Iran’s oil production to rise as sanctions lifted – EIA

The lifting of nuclear-relatd sanctions, which limited its ability to sell oil on the global market for more than four years, will lead to an increase in Irainian oil produciton and exports, the U.S. Energy Information Administration (EIA) said in a report.

Iran’s crude oil production has been relatively flat over the past three years while sanctions were in place, averaging 2.8 million barrels per day (b/d) in 2015, representing 9 percent of total crude oil production from the Organization of the Petroleum Exporting Countries (OPEC), it said.

In EIA’s January Short-Term Energy Outlook (STEO), which assumed sanctions to be lifted this quarter, Iran’s annual average crude oil production is forecast at 3.1 million b/d in 2016 (10% of projected total OPEC production), and almost 3.6 million b/d in 2017.

Consistent with these forecasts for average annual production, Iran’s crude oil production reaches 3.3 million b/d at the end of 2016 and 3.7 million b/d at the end of 2017. EIA estimates a subjective uncertainty range of +/- 250,000 b/d surrounding these year-end projections, with actual outcomes dependent on Iran’s ability to mitigate production decline rates, deal with technical challenges, and bring new oil fields into production.

“Most of Iran’s forecast production growth comes from Iran’s preexisting crude oil production capacity that is currently shut in, while the remainder comes from newly developed fields,” the report said.

It said Iran has a number of new oil fields that Iranian and Chinese companies have been developing over the past several years, which have the potential to add 100,000 b/d to 200,000 b/d of crude oil production capacity by 2017. The STEO forecast also accounts for production declines at Iran’s mature oil fields, the report said.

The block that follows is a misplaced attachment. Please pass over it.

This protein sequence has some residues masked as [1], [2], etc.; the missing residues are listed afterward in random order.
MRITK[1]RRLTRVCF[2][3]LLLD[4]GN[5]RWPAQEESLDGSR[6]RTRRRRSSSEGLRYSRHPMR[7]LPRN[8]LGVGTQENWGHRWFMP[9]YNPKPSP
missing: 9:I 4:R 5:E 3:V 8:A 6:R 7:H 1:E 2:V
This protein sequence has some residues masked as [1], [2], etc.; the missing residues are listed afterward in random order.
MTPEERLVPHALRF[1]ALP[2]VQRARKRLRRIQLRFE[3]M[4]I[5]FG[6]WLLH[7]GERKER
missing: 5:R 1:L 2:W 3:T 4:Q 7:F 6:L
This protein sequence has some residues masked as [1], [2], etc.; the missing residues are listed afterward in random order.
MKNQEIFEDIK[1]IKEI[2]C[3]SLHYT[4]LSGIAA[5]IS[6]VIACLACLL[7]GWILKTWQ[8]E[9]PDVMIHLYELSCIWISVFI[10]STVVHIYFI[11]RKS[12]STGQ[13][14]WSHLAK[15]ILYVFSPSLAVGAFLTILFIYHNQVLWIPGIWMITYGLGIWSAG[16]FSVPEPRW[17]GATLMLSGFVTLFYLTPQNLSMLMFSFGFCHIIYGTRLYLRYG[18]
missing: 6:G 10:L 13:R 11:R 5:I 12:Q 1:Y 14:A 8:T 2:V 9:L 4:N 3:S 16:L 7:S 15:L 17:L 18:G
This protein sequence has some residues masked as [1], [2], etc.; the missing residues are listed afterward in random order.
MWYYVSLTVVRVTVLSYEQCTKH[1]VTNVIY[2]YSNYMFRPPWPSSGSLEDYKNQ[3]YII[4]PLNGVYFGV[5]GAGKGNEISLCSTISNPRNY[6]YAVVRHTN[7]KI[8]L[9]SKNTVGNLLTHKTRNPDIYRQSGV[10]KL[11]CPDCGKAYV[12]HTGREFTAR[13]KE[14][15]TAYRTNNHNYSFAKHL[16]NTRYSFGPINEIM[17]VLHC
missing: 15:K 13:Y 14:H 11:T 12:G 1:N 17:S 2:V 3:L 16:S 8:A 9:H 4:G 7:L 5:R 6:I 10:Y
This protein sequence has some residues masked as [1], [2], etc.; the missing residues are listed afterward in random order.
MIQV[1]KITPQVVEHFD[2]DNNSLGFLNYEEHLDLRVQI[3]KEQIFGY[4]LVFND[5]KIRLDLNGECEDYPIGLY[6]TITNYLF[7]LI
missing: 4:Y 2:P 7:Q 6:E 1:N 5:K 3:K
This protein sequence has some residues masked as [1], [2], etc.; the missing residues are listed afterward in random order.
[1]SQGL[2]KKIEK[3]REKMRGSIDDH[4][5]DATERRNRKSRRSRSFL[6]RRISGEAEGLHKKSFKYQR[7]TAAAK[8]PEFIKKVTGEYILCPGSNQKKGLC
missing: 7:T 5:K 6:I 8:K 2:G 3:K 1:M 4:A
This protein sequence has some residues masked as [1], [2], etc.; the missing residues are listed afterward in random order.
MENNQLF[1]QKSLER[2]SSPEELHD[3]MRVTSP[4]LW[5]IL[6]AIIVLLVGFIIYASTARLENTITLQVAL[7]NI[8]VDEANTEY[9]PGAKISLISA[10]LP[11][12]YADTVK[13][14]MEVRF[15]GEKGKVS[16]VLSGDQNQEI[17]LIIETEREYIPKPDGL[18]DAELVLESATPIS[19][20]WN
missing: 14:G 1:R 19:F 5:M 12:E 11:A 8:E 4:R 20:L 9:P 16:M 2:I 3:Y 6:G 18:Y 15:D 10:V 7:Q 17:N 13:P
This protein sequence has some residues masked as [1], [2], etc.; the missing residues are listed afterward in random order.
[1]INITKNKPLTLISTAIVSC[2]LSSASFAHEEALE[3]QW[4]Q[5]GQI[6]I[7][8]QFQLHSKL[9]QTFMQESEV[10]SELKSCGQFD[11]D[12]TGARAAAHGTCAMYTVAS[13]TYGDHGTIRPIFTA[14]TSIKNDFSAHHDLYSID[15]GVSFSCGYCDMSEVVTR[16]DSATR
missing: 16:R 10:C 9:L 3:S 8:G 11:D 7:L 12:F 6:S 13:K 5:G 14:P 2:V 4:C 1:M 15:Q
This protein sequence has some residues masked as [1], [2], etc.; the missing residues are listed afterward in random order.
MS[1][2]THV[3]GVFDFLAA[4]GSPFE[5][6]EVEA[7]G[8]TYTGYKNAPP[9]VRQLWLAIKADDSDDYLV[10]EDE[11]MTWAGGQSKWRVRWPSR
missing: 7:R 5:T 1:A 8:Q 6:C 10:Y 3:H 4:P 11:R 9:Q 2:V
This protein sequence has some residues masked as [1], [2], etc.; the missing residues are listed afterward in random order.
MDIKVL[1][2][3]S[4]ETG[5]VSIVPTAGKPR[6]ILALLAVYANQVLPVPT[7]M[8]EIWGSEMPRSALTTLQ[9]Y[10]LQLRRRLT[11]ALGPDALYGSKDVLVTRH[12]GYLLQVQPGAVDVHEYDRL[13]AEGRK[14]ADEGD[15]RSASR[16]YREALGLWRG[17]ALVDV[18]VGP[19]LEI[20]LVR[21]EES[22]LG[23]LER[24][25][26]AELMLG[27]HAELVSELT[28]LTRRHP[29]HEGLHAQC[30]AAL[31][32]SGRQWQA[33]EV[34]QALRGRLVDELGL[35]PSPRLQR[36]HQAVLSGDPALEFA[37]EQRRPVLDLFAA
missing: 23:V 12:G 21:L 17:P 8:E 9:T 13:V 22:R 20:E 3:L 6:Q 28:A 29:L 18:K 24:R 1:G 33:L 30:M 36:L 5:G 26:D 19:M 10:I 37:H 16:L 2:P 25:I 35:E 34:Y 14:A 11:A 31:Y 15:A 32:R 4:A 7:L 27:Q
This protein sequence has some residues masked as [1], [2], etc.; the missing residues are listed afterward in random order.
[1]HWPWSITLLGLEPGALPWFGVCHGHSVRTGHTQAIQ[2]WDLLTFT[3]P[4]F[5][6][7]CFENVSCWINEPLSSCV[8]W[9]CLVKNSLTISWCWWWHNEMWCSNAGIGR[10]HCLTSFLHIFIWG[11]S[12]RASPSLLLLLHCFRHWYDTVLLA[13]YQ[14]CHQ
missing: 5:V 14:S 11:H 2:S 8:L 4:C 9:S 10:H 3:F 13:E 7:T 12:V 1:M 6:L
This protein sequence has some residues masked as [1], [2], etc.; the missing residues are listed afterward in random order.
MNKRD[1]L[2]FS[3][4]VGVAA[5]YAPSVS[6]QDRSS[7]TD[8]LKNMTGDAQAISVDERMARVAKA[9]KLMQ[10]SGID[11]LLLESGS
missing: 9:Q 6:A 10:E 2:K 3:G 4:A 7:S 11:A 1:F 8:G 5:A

Beyond crude oil, Iran’s condensate and natural gas plant liquids (NGPL) production is currently almost 750,000 b/d, of which 75% is condensate and the remainder NGPL. Iran’s non-crude liquids production has grown over the past few years. The main buyers of Iran’s non-crude liquids have been in countries in Asia, mainly China, and the United Arab Emirates (UAE).

The report said Iran’s non-crude liquids production is expected to grow by 150,000 b/d by the end of 2016 and by an additional 100,000 b/d by the end of 2017, as more project phases at the South Pars natural gas field come online.

More than 80% of Iran’s condensate production comes from the South Pars field located offshore in the Persian Gulf, which is Iran’s largest non-associated gas field, the report said, adding that lack of foreign investment and insufficient financing, stemming from international sanctions, have slowed the development of South Pars.

“With Iran’s petroleum and other liquid fuels consumption expected to remain flat over the next two years, crude oil and other liquid fuels from the production increase is likely to be sold in export markets,” the reprt said.

The pace that Iran will ramp up its exports now that sanctions are lifted is uncertain. Iran has a considerable amount of oil stored offshore in tankers (between 30 and 50 million barrels), most of which is condensate, and crude oil stored at onshore facilities. Initial post-sanction increases in Iranian exports will most likely come from storage, while meaningful production increases will occur after some of the storage is cleared, it said.

 

Leave a Reply

Your email address will not be published.